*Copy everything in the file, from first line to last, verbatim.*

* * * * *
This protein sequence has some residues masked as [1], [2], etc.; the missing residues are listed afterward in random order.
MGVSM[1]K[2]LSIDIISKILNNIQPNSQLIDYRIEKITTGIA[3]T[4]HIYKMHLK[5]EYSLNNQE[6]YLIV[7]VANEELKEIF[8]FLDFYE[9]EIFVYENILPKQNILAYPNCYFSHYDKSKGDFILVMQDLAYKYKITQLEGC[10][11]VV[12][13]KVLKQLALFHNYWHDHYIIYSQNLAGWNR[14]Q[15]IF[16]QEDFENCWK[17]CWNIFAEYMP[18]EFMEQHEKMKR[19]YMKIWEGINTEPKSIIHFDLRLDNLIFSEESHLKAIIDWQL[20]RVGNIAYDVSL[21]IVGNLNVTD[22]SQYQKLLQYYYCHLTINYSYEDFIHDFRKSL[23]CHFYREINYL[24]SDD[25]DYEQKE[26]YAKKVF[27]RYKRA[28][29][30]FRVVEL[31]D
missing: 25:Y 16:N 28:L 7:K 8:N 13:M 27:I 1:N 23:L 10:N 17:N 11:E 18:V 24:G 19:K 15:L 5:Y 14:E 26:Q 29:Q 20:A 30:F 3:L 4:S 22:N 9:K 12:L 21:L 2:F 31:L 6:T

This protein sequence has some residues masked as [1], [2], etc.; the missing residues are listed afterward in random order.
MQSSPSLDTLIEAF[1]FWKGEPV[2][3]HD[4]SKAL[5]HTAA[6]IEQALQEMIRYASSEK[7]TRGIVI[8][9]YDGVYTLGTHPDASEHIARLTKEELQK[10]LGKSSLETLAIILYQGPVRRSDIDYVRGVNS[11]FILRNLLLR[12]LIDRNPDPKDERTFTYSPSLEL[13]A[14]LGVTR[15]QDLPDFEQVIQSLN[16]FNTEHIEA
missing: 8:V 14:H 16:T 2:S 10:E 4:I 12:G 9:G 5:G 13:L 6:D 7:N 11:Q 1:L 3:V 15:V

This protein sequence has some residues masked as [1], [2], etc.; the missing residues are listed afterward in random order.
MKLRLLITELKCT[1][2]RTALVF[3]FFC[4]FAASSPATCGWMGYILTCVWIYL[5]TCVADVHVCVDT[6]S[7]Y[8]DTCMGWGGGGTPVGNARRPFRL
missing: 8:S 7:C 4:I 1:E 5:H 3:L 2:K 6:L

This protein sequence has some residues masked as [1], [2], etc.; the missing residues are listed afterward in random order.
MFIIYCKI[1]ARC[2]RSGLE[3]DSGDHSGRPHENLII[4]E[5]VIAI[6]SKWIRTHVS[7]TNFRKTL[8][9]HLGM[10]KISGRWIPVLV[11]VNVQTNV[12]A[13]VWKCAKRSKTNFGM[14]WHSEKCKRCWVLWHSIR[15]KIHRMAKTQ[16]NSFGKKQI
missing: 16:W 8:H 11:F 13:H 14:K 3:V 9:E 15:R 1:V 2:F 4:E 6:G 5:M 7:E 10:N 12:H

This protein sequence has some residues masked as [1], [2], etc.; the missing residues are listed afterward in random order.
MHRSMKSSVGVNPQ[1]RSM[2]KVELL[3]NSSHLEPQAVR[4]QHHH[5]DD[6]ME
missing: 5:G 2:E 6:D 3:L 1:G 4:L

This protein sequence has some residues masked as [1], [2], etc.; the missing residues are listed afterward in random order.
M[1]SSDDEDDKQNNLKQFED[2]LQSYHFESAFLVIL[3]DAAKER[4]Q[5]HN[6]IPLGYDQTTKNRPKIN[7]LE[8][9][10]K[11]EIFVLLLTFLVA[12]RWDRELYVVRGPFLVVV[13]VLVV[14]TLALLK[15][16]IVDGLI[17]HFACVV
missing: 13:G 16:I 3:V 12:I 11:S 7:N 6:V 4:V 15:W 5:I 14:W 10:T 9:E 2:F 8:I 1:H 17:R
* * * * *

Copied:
This protein sequence has some residues masked as [1], [2], etc.; the missing residues are listed afterward in random order.
MGVSM[1]K[2]LSIDIISKILNNIQPNSQLIDYRIEKITTGIA[3]T[4]HIYKMHLK[5]EYSLNNQE[6]YLIV[7]VANEELKEIF[8]FLDFYE[9]EIFVYENILPKQNILAYPNCYFSHYDKSKGDFILVMQDLAYKYKITQLEGC[10][11]VV[12][13]KVLKQLALFHNYWHDHYIIYSQNLAGWNR[14]Q[15]IF[16]QEDFENCWK[17]CWNIFAEYMP[18]EFMEQHEKMKR[19]YMKIWEGINTEPKSIIHFDLRLDNLIFSEESHLKAIIDWQL[20]RVGNIAYDVSL[21]IVGNLNVTD[22]SQYQKLLQYYYCHLTINYSYEDFIHDFRKSL[23]CHFYREINYL[24]SDD[25]DYEQKE[26]YAKKVF[27]RYKRA[28][29][30]FRVVEL[31]D
missing: 25:Y 16:N 28:L 7:K 8:N 13:M 27:I 1:N 23:L 10:N 17:N 11:E 18:V 24:G 19:K 15:L 5:Y 14:E 26:Q 29:Q 20:A 30:F 3:L 4:S 22:N 9:K 12:L 21:L 2:F 31:L 6:T

This protein sequence has some residues masked as [1], [2], etc.; the missing residues are listed afterward in random order.
MQSSPSLDTLIEAF[1]FWKGEPV[2][3]HD[4]SKAL[5]HTAA[6]IEQALQEMIRYASSEK[7]TRGIVI[8][9]YDGVYTLGTHPDASEHIARLTKEELQK[10]LGKSSLETLAIILYQGPVRRSDIDYVRGVNS[11]FILRNLLLR[12]LIDRNPDPKDERTFTYSPSLEL[13]A[14]LGVTR[15]QDLPDFEQVIQSLN[16]FNTEHIEA
missing: 8:V 14:H 16:T 2:S 10:E 4:I 12:G 9:G 5:G 13:L 6:D 7:N 11:Q 1:L 3:V 15:V

This protein sequence has some residues masked as [1], [2], etc.; the missing residues are listed afterward in random order.
MKLRLLITELKCT[1][2]RTALVF[3]FFC[4]FAASSPATCGWMGYILTCVWIYL[5]TCVADVHVCVDT[6]S[7]Y[8]DTCMGWGGGGTPVGNARRPFRL
missing: 8:S 7:C 4:I 1:E 5:H 3:L 2:K 6:L

This protein sequence has some residues masked as [1], [2], etc.; the missing residues are listed afterward in random order.
MFIIYCKI[1]ARC[2]RSGLE[3]DSGDHSGRPHENLII[4]E[5]VIAI[6]SKWIRTHVS[7]TNFRKTL[8][9]HLGM[10]KISGRWIPVLV[11]VNVQTNV[12]A[13]VWKCAKRSKTNFGM[14]WHSEKCKRCWVLWHSIR[15]KIHRMAKTQ[16]NSFGKKQI
missing: 16:W 8:H 11:F 13:H 14:K 3:V 9:E 15:R 1:V 2:F 4:E 6:G 5:M 7:E 10:N 12:H

This protein sequence has some residues masked as [1], [2], etc.; the missing residues are listed afterward in random order.
MHRSMKSSVGVNPQ[1]RSM[2]KVELL[3]NSSHLEPQAVR[4]QHHH[5]DD[6]ME
missing: 5:G 2:E 6:D 3:L 1:G 4:L

This protein sequence has some residues masked as [1], [2], etc.; the missing residues are listed afterward in random order.
M[1]SSDDEDDKQNNLKQFED[2]LQSYHFESAFLVIL[3]DAAKER[4]Q[5]HN[6]IPLGYDQTTKNRPKIN[7]LE[8][9][10]K[11]EIFVLLLTFLVA[12]RWDRELYVVRGPFLVVV[13]VLVV[14]TLALLK[15][16]IVDGLI[17]HFACVV
missing: 13:G 16:I 3:V 12:I 11:S 7:N 6:V 4:V 15:W 5:I 14:W 10:T 9:E 2:F 8:I 1:H 17:R